Here courtesy of fourthamendment.com is a case which demonstrates how the police benefit from the benefit of doubt.
Trial court’s ruling denying motion to suppress was erroneously denied. While the trial court has the credibility call and great deference in making findings of fact at a suppression hearing, the surveillance video of the area of defendant’s detention at the suppression hearing clearly contradicted the officer’s testimony about where and how things happened, and it showed that the motion to suppress should have been granted. State v. Thompson, 2011 La. App. LEXIS 241 (La. App. 2d Cir. February 23, 2011). (Emphasis added.)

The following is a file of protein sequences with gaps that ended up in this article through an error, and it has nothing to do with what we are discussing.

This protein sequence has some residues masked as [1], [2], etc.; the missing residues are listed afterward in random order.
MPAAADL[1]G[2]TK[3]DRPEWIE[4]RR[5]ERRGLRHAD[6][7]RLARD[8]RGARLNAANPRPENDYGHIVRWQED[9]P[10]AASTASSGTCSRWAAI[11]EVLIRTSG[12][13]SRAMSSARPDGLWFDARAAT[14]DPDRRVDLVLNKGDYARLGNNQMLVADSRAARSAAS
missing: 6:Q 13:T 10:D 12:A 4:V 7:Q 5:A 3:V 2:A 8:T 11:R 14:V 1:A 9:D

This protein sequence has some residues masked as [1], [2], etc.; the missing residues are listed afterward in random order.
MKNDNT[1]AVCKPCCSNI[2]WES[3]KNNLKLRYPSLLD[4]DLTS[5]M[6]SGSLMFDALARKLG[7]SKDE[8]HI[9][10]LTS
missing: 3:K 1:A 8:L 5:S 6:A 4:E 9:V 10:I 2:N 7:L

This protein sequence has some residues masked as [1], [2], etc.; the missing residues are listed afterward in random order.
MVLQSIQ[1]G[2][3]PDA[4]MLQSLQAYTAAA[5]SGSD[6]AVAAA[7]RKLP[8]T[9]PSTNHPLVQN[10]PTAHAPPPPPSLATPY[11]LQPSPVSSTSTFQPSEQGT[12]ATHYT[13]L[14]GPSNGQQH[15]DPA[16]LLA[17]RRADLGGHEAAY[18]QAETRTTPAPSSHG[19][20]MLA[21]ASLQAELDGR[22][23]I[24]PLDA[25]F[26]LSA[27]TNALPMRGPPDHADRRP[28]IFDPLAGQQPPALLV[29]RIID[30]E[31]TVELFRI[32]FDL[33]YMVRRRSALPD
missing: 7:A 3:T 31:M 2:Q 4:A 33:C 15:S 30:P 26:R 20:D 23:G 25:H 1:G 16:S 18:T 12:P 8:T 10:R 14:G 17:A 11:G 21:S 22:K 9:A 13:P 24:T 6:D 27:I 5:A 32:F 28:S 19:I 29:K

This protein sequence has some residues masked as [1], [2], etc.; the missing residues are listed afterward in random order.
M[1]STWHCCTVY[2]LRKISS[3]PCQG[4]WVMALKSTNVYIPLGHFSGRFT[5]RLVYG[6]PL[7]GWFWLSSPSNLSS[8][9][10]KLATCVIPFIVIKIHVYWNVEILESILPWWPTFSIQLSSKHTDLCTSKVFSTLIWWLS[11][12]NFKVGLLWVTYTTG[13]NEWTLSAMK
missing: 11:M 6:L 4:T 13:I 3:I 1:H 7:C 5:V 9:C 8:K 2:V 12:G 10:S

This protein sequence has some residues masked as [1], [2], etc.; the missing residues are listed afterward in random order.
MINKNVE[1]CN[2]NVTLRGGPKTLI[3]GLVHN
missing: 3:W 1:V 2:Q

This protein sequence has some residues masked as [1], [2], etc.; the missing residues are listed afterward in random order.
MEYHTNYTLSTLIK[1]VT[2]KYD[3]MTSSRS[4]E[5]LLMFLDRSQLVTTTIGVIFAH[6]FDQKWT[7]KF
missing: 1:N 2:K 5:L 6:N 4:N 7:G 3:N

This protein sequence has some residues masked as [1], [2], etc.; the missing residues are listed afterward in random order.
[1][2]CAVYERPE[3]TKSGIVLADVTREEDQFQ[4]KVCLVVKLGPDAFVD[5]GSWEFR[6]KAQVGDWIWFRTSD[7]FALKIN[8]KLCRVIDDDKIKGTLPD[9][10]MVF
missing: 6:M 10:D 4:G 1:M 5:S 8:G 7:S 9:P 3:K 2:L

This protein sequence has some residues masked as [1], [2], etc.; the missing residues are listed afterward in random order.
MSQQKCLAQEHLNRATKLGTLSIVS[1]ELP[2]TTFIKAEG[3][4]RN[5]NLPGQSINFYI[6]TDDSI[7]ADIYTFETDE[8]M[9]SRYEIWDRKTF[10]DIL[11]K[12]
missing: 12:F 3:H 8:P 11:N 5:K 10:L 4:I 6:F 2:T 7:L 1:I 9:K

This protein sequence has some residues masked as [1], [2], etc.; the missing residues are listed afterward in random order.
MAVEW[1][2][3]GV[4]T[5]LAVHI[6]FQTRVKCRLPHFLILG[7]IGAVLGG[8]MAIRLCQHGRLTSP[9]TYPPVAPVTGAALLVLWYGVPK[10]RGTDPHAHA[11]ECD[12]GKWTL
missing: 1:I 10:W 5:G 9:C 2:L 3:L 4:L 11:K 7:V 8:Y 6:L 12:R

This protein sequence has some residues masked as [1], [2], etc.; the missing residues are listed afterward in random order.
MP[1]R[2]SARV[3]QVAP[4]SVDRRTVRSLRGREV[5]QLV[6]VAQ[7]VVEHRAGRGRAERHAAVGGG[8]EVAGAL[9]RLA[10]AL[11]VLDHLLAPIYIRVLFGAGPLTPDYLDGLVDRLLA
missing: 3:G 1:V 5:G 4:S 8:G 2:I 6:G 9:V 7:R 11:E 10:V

The judge in this case appears to have believed the police officer, despite the video of the encounter which contradicts the police testimony.
1. If there’d been no video available this police officer would have gotten away with it on the “why would the police lie” theory.
2. Uum, police officers do lie about the circumstances of a stop or an interrogation, but it takes a video to establish that – on appeal.